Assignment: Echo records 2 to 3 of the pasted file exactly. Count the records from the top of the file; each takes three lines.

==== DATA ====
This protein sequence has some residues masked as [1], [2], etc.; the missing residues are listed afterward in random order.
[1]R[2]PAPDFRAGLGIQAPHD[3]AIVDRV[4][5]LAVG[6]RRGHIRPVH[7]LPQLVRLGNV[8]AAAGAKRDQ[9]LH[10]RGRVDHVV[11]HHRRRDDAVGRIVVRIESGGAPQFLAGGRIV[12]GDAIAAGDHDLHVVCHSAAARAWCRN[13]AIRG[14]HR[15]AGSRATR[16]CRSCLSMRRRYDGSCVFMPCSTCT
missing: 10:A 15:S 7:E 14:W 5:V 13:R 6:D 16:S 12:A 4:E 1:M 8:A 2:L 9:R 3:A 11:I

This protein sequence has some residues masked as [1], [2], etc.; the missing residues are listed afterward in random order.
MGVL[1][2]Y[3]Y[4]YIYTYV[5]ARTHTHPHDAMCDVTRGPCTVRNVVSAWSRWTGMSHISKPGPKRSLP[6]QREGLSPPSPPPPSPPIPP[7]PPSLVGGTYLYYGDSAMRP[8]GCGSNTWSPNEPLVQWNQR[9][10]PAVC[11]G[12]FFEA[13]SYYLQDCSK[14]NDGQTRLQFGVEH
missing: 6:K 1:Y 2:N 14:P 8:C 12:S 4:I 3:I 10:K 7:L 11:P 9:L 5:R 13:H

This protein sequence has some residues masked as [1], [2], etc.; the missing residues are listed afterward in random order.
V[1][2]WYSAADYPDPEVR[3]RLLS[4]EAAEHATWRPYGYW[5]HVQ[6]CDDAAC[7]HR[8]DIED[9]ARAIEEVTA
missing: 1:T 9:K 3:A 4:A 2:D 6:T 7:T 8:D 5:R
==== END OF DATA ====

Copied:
This protein sequence has some residues masked as [1], [2], etc.; the missing residues are listed afterward in random order.
MGVL[1][2]Y[3]Y[4]YIYTYV[5]ARTHTHPHDAMCDVTRGPCTVRNVVSAWSRWTGMSHISKPGPKRSLP[6]QREGLSPPSPPPPSPPIPP[7]PPSLVGGTYLYYGDSAMRP[8]GCGSNTWSPNEPLVQWNQR[9][10]PAVC[11]G[12]FFEA[13]SYYLQDCSK[14]NDGQTRLQFGVEH
missing: 6:K 1:Y 2:N 14:P 8:C 12:S 4:I 3:I 10:K 7:L 11:P 9:L 5:R 13:H

This protein sequence has some residues masked as [1], [2], etc.; the missing residues are listed afterward in random order.
V[1][2]WYSAADYPDPEVR[3]RLLS[4]EAAEHATWRPYGYW[5]HVQ[6]CDDAAC[7]HR[8]DIED[9]ARAIEEVTA
missing: 1:T 9:K 3:A 4:A 2:D 6:T 7:T 8:D 5:R